A new breed of country club

Mary Wilson finds golf developments in France where a warm welcome extends to all the family

On the borders of the Lot and the Dordogne, in rural south-west France, it is possible to play a round of golf at the Souillac Country Club with all the family, and not feel embarrassed if you miss a few shots.

On the borders of the Lot and the Dordogne, in rural south-west France, it is possible to play a round of golf at the Souillac Country Club with all the family, and not feel embarrassed if you miss a few shots.

There are some developments where I have been harassed by course attendants for having too many people on the greens, for taking a buggy on the fairway rather than the path, and even for not wearing the right clothing. So it was a relief to discover that my husband and I and three children were in no peril as we set off in our shorts and trainers to play the 18-hole course that winds its way through an ancient oak forest. We did take longer than we should have done, but we were quite happy to let better players through, and we took advantage of the four tee-off positions - competition, men, women, and children. We all played from the children's course, and if we lost a few balls in the undergrowth, it really didn't matter.

Souillac Country Club is owned by a consortium of British entrepreneurs who have, over the past nine years, built it up from a run-down nine-hole golf course with four timber lodges and a tired clubhouse with swimming pool, into the very attractive resort that it is now. It has two communal pools - a shallow one for children, a larger, deeper one for everyone else - a smart clubhouse with an excellent restaurant, two tennis courts (there will eventually be four), table tennis, volleyball, and a children's club in the summer.

Of the 120 lodges, 94 have been built and 80 sold. Each cluster of nine or so lodges has its own heated pool, so the main one can be enjoyed by day members or golf-club members, of whom 250 are French. Sales have been mostly to the UK, with a smattering to Dutch, Irish and other expats.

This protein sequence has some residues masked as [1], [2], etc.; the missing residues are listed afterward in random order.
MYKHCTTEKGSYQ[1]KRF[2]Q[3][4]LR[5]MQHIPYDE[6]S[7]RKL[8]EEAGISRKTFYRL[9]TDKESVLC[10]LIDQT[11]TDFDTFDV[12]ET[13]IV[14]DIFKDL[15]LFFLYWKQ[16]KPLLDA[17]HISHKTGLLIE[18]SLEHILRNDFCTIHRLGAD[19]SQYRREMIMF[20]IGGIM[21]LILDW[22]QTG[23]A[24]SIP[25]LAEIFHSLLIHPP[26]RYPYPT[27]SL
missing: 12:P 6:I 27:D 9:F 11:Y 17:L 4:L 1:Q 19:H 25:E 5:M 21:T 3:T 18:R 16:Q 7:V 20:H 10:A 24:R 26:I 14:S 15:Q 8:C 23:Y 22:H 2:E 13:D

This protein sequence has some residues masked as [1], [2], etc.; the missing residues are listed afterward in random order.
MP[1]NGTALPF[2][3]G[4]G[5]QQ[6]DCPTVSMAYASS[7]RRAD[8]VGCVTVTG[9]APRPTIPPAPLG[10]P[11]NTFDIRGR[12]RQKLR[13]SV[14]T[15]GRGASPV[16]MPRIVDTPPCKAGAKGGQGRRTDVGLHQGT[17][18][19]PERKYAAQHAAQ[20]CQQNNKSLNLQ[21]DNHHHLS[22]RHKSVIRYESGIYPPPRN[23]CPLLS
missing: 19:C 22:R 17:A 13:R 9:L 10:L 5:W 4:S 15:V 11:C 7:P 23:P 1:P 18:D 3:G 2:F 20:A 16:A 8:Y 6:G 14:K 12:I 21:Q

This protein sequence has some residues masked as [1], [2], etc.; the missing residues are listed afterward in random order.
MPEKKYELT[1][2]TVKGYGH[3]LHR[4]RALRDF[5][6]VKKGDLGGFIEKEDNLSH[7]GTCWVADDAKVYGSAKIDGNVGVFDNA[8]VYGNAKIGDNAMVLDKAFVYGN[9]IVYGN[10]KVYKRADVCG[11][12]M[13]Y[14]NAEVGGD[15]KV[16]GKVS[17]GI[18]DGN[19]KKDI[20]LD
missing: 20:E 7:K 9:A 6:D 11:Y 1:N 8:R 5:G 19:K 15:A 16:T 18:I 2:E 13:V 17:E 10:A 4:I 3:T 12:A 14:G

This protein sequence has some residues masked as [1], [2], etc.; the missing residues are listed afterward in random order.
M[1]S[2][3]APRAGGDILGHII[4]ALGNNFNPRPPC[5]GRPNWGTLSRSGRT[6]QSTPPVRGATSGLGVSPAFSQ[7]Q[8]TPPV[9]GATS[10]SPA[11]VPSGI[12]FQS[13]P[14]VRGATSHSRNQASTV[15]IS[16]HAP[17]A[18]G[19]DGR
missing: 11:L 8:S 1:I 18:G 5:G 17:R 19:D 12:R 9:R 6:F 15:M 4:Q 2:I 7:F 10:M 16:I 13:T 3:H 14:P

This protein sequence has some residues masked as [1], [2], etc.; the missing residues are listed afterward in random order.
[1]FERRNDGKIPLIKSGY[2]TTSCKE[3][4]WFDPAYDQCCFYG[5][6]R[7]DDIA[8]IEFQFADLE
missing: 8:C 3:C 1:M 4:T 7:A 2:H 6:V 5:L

The lodges are very comfortable, with either two, three, four or five bedrooms, well-equipped kitchens and large living areas. Many overlook the fairways, with the last 26 being built in two more "hamlets" at the back of the development, some with far-reaching views over the surrounding woodland and countryside. The newer homes have plasterboard interior walls, instead of tongue-and-groove, larger living rooms with bigger windows, and upgraded fixtures and fittings.

Steve and Sally Vickers are the only permanent residents at the development, having bought their home there last July. "We moved here from Dubai, and what we like most of all is the greenery, the peace and quiet, and the wonderful unpolluted air," says Mrs Vickers. "I also the enjoy listening to all the birdsong in our garden. There is a very natural way of life in this area. It is relaxed and the people, both on the complex and outside, are so friendly.

Many owners rent out their properties, using the company's management service, and quite a number have bought under the "para-hôtellerie" scheme operated by the French government, which allows owners 180 days' use each year and rental income, which should at least cover running costs and a holiday per year. This scheme is initially for nine years, and means that the purchaser can recoup the 19.6 per cent VAT. (However, if you don't renew the contract or sell before 20 years, you have to repay the VAT pro rata.)

John Oakes bought his lodge in 2000. "We knew the area and thought that the location was excellent. We needed to be near Toulouse airport as we fly in from Ireland, and we were impressed by the quality of the lodges. We bought under the para-hôtellerie scheme because we knew that we wouldn't be able to occupy the lodge more than a few weeks a year, so it suited us."

Fourteen properties are currently for sale priced from €281,050 for a two-bedroom lodge, to €472,420 for a four-/five-bedroom lodge. If the properties are sold on a para-hôtellerie basis, the prices drop to €235,000 to €395,000. Rental charges range from €950 to €1,650 per week for a three-bedroom lodge. You can fly to Limoges or Toulouse, but when one of the cheap airlines, possibly Ryanair, start flying to Brive in 2007, the journey from the airport will be reduced to half an hour.

At Saumane-de-Vaucluse, further east, near Avignon, another development, the Provence Country Club, is just as child-friendly. This is a development of 179 one- and two-bedroom apartments, built in clusters on a pine-covered ridge overlooking the 18-hole golf course. Here it is also fine to play golf in shorts, and there is a regular Wednesday children's golf session.

Facilities include a clubhouse, conference room, pool, tennis courts and restaurant, and property here can be bought on a leaseback scheme with guaranteed rental income. For €125,296 (ex VAT) you could purchase a one-bedroom fully furnished apartment and buy into a luxurious lifestyle without a huge outlay. You have the option of buying purely for investment and receiving higher rental income - up to 5.3 per cent with no personal use; of having four weeks' usage per annum with an income of 4 per cent; or seven weeks usage, which reduces the income to 2.5 per cent. Again, with this scheme you have to repay VAT pro rata if you sell before 20 years.

Souillac Country Club (00 33 565 27 56 00 or 0871 780 1444; www.souillaccountryclub.com)

Provence Country Club (Savills 020-7016 3740)

Independent Partners; request a free guide on NISAs from Hargreaves Lansdown

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